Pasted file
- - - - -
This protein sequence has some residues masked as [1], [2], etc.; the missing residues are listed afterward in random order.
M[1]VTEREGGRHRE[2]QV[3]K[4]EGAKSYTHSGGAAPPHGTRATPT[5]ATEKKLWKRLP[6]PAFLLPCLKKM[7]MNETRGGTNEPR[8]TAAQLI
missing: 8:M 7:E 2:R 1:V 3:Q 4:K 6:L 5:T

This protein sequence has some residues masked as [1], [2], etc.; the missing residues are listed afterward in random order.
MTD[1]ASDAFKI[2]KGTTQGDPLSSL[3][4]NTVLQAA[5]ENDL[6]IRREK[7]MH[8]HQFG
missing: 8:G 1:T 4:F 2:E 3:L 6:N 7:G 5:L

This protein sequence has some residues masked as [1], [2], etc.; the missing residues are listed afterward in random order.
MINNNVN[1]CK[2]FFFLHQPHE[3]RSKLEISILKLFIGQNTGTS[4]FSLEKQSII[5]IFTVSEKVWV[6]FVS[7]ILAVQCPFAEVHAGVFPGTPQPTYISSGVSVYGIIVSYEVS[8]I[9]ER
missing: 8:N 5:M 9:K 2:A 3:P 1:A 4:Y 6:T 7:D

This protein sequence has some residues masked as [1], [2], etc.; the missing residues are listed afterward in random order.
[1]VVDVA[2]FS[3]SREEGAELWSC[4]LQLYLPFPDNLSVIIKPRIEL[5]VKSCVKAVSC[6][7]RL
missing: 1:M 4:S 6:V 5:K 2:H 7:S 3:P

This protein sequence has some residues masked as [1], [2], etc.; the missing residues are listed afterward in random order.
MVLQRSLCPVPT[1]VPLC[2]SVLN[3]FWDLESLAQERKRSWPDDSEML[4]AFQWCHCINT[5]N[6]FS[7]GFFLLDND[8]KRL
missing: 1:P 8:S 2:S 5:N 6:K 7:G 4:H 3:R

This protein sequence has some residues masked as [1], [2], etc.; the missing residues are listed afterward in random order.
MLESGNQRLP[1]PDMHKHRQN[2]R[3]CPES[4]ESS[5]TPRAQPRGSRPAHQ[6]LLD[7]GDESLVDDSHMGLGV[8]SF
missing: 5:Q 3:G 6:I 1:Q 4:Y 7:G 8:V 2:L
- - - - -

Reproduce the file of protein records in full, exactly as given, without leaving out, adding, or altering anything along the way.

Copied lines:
This protein sequence has some residues masked as [1], [2], etc.; the missing residues are listed afterward in random order.
M[1]VTEREGGRHRE[2]QV[3]K[4]EGAKSYTHSGGAAPPHGTRATPT[5]ATEKKLWKRLP[6]PAFLLPCLKKM[7]MNETRGGTNEPR[8]TAAQLI
missing: 8:M 7:E 2:R 1:V 3:Q 4:K 6:L 5:T

This protein sequence has some residues masked as [1], [2], etc.; the missing residues are listed afterward in random order.
MTD[1]ASDAFKI[2]KGTTQGDPLSSL[3][4]NTVLQAA[5]ENDL[6]IRREK[7]MH[8]HQFG
missing: 8:G 1:T 4:F 2:E 3:L 6:N 7:G 5:L

This protein sequence has some residues masked as [1], [2], etc.; the missing residues are listed afterward in random order.
MINNNVN[1]CK[2]FFFLHQPHE[3]RSKLEISILKLFIGQNTGTS[4]FSLEKQSII[5]IFTVSEKVWV[6]FVS[7]ILAVQCPFAEVHAGVFPGTPQPTYISSGVSVYGIIVSYEVS[8]I[9]ER
missing: 8:N 5:M 9:K 2:A 3:P 1:A 4:Y 6:T 7:D

This protein sequence has some residues masked as [1], [2], etc.; the missing residues are listed afterward in random order.
[1]VVDVA[2]FS[3]SREEGAELWSC[4]LQLYLPFPDNLSVIIKPRIEL[5]VKSCVKAVSC[6][7]RL
missing: 1:M 4:S 6:V 5:K 2:H 7:S 3:P

This protein sequence has some residues masked as [1], [2], etc.; the missing residues are listed afterward in random order.
MVLQRSLCPVPT[1]VPLC[2]SVLN[3]FWDLESLAQERKRSWPDDSEML[4]AFQWCHCINT[5]N[6]FS[7]GFFLLDND[8]KRL
missing: 1:P 8:S 2:S 5:N 6:K 7:G 4:H 3:R

This protein sequence has some residues masked as [1], [2], etc.; the missing residues are listed afterward in random order.
MLESGNQRLP[1]PDMHKHRQN[2]R[3]CPES[4]ESS[5]TPRAQPRGSRPAHQ[6]LLD[7]GDESLVDDSHMGLGV[8]SF
missing: 5:Q 3:G 6:I 1:Q 4:Y 7:G 8:V 2:L